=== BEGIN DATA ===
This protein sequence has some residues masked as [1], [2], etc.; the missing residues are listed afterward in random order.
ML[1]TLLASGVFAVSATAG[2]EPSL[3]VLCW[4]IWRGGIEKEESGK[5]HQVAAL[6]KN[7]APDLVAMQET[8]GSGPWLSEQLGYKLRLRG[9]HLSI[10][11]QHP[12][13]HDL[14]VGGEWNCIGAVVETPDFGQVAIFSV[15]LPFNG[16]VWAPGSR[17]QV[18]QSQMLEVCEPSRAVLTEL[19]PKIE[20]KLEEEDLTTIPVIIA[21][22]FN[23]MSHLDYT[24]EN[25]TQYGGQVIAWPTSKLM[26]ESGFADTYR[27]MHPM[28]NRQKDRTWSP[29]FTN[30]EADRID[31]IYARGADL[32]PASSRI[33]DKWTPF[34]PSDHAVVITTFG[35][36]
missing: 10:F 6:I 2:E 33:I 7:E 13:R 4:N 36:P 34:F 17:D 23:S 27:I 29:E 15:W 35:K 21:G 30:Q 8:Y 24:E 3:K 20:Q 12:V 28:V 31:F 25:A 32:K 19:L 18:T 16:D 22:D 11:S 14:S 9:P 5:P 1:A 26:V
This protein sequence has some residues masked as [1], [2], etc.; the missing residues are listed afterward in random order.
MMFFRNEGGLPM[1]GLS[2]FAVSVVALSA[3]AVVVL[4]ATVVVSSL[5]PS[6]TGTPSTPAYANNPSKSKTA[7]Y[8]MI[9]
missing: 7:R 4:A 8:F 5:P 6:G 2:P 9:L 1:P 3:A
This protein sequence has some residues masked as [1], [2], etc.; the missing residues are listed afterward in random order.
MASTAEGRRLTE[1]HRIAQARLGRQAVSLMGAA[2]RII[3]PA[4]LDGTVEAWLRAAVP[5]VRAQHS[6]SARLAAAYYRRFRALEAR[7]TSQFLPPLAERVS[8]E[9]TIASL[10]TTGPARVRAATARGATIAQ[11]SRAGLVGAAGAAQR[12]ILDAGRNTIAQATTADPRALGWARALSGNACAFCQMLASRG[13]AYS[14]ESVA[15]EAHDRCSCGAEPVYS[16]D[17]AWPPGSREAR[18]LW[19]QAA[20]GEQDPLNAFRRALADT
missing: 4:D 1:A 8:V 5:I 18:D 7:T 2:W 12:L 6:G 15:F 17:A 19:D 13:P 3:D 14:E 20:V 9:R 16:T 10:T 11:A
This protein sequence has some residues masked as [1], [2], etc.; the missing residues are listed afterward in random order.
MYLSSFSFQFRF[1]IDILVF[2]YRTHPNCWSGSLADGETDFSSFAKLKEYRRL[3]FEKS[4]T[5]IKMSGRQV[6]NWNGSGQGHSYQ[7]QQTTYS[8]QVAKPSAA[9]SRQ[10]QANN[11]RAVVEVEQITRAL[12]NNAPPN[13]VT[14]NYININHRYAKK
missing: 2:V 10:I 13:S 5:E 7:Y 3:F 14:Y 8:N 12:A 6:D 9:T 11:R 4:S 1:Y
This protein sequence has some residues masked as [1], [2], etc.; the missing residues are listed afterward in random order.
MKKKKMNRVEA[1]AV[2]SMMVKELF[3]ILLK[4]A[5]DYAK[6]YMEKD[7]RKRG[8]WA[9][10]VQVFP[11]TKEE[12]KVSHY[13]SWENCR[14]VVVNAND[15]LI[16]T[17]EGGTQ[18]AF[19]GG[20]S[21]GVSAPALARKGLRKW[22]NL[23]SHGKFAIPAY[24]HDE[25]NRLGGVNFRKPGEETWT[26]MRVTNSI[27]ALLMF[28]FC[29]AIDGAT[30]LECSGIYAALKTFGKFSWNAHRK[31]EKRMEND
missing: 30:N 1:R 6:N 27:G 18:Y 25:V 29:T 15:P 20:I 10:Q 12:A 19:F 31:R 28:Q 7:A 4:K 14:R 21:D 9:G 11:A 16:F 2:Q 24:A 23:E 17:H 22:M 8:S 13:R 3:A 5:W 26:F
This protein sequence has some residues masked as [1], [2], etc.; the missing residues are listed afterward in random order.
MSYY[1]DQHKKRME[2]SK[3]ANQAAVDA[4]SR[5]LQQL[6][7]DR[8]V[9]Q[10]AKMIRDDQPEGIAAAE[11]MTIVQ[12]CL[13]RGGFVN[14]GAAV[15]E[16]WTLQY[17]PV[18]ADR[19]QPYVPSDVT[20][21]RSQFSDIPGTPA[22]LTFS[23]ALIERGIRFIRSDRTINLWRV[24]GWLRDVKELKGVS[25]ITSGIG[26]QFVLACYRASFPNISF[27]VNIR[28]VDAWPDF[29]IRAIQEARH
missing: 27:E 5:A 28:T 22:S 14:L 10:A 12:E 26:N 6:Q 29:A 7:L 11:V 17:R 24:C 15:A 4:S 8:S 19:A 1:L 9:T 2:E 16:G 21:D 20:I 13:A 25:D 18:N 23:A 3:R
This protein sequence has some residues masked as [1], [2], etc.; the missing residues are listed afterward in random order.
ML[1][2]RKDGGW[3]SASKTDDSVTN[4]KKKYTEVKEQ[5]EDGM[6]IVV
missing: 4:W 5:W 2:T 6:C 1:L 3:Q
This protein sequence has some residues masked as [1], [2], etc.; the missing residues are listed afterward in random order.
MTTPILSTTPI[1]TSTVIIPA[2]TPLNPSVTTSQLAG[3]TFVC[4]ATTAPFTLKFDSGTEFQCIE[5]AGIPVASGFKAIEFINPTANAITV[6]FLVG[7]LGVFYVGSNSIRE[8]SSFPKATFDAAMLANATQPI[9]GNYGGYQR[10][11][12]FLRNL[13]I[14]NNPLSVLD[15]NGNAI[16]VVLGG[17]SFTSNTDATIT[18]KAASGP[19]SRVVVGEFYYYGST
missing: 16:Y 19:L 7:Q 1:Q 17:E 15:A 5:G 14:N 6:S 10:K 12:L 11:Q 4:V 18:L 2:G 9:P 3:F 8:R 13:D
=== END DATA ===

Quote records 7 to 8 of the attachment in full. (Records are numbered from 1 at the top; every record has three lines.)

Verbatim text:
This protein sequence has some residues masked as [1], [2], etc.; the missing residues are listed afterward in random order.
ML[1][2]RKDGGW[3]SASKTDDSVTN[4]KKKYTEVKEQ[5]EDGM[6]IVV
missing: 4:W 5:W 2:T 6:C 1:L 3:Q
This protein sequence has some residues masked as [1], [2], etc.; the missing residues are listed afterward in random order.
MTTPILSTTPI[1]TSTVIIPA[2]TPLNPSVTTSQLAG[3]TFVC[4]ATTAPFTLKFDSGTEFQCIE[5]AGIPVASGFKAIEFINPTANAITV[6]FLVG[7]LGVFYVGSNSIRE[8]SSFPKATFDAAMLANATQPI[9]GNYGGYQR[10][11][12]FLRNL[13]I[14]NNPLSVLD[15]NGNAI[16]VVLGG[17]SFTSNTDATIT[18]KAASGP[19]SRVVVGEFYYYGST
missing: 16:Y 19:L 7:Q 1:Q 17:E 15:A 5:G 14:N 6:S 10:K 12:L 11:Q 4:V 18:L 2:G 9:P 3:F 8:R 13:D